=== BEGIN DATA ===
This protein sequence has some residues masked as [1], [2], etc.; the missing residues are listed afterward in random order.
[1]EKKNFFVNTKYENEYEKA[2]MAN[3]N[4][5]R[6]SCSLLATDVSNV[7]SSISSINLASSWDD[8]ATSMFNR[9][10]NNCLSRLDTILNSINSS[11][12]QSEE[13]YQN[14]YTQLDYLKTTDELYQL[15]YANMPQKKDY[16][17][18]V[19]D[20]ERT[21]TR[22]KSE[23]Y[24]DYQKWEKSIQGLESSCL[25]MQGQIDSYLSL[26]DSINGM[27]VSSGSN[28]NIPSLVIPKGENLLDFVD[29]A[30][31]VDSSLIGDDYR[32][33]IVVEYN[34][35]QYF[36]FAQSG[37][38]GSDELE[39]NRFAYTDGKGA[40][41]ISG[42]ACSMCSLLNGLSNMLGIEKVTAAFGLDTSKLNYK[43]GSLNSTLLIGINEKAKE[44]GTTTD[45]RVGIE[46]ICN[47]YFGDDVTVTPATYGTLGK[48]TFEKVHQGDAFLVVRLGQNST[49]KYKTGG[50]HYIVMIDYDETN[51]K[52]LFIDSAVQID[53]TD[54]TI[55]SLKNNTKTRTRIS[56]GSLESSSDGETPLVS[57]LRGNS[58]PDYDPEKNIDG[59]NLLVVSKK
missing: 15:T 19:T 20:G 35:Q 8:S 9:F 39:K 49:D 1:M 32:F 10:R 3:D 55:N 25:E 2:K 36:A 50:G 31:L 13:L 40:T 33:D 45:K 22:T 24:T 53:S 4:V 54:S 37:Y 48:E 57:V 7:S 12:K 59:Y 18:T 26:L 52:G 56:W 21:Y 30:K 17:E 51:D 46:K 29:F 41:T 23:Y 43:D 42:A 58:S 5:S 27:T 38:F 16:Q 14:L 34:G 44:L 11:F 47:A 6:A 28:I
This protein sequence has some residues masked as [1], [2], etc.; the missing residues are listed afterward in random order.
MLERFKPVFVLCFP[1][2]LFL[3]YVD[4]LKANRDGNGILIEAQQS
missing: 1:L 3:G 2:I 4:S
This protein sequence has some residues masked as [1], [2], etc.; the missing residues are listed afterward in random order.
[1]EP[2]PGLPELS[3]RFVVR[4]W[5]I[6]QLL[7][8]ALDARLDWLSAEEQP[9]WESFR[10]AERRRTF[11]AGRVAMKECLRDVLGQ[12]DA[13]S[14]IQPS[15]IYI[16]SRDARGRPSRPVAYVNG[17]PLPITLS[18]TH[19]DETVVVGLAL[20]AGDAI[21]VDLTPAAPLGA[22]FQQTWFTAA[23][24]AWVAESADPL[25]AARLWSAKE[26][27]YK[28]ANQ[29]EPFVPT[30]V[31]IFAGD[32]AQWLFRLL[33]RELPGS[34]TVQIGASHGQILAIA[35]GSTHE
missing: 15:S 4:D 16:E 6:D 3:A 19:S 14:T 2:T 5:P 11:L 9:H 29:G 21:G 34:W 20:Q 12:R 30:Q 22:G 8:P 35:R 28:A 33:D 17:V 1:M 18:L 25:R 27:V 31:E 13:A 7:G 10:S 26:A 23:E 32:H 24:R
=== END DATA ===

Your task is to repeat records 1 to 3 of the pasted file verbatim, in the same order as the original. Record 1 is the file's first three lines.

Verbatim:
This protein sequence has some residues masked as [1], [2], etc.; the missing residues are listed afterward in random order.
[1]EKKNFFVNTKYENEYEKA[2]MAN[3]N[4][5]R[6]SCSLLATDVSNV[7]SSISSINLASSWDD[8]ATSMFNR[9][10]NNCLSRLDTILNSINSS[11][12]QSEE[13]YQN[14]YTQLDYLKTTDELYQL[15]YANMPQKKDY[16][17][18]V[19]D[20]ERT[21]TR[22]KSE[23]Y[24]DYQKWEKSIQGLESSCL[25]MQGQIDSYLSL[26]DSINGM[27]VSSGSN[28]NIPSLVIPKGENLLDFVD[29]A[30][31]VDSSLIGDDYR[32][33]IVVEYN[34][35]QYF[36]FAQSG[37][38]GSDELE[39]NRFAYTDGKGA[40][41]ISG[42]ACSMCSLLNGLSNMLGIEKVTAAFGLDTSKLNYK[43]GSLNSTLLIGINEKAKE[44]GTTTD[45]RVGIE[46]ICN[47]YFGDDVTVTPATYGTLGK[48]TFEKVHQGDAFLVVRLGQNST[49]KYKTGG[50]HYIVMIDYDETN[51]K[52]LFIDSAVQID[53]TD[54]TI[55]SLKNNTKTRTRIS[56]GSLESSSDGETPLVS[57]LRGNS[58]PDYDPEKNIDG[59]NLLVVSKK
missing: 15:T 19:T 20:G 35:Q 8:S 9:F 39:K 49:D 1:M 32:F 10:R 3:D 55:N 25:E 2:K 36:A 50:G 31:L 13:L 40:T 33:D 45:K 22:T 24:T 53:S 4:V 54:S 37:Y 48:E 57:V 7:S 12:K 59:Y 18:T 26:L 52:G 56:W 21:Y 30:K 17:E 51:D 46:K 29:F 41:T 23:Y 43:D 42:A 58:S 5:S 27:T 38:F 16:Q 14:L 34:G 44:L 11:F 47:A 6:A 28:I
This protein sequence has some residues masked as [1], [2], etc.; the missing residues are listed afterward in random order.
MLERFKPVFVLCFP[1][2]LFL[3]YVD[4]LKANRDGNGILIEAQQS
missing: 1:L 3:G 2:I 4:S
This protein sequence has some residues masked as [1], [2], etc.; the missing residues are listed afterward in random order.
[1]EP[2]PGLPELS[3]RFVVR[4]W[5]I[6]QLL[7][8]ALDARLDWLSAEEQP[9]WESFR[10]AERRRTF[11]AGRVAMKECLRDVLGQ[12]DA[13]S[14]IQPS[15]IYI[16]SRDARGRPSRPVAYVNG[17]PLPITLS[18]TH[19]DETVVVGLAL[20]AGDAI[21]VDLTPAAPLGA[22]FQQTWFTAA[23][24]AWVAESADPL[25]AARLWSAKE[26][27]YK[28]ANQ[29]EPFVPT[30]V[31]IFAGD[32]AQWLFRLL[33]RELPGS[34]TVQIGASHGQILAIA[35]GSTHE
missing: 15:S 4:D 16:E 6:D 3:A 19:S 14:T 2:T 5:P 11:L 9:H 29:G 21:G 34:W 20:Q 12:R 30:Q 22:G 8:P 35:R 28:A 33:D 17:V 1:M 18:L 25:R 27:V 31:E 13:A 7:G 10:S 26:A 23:E 32:H 24:R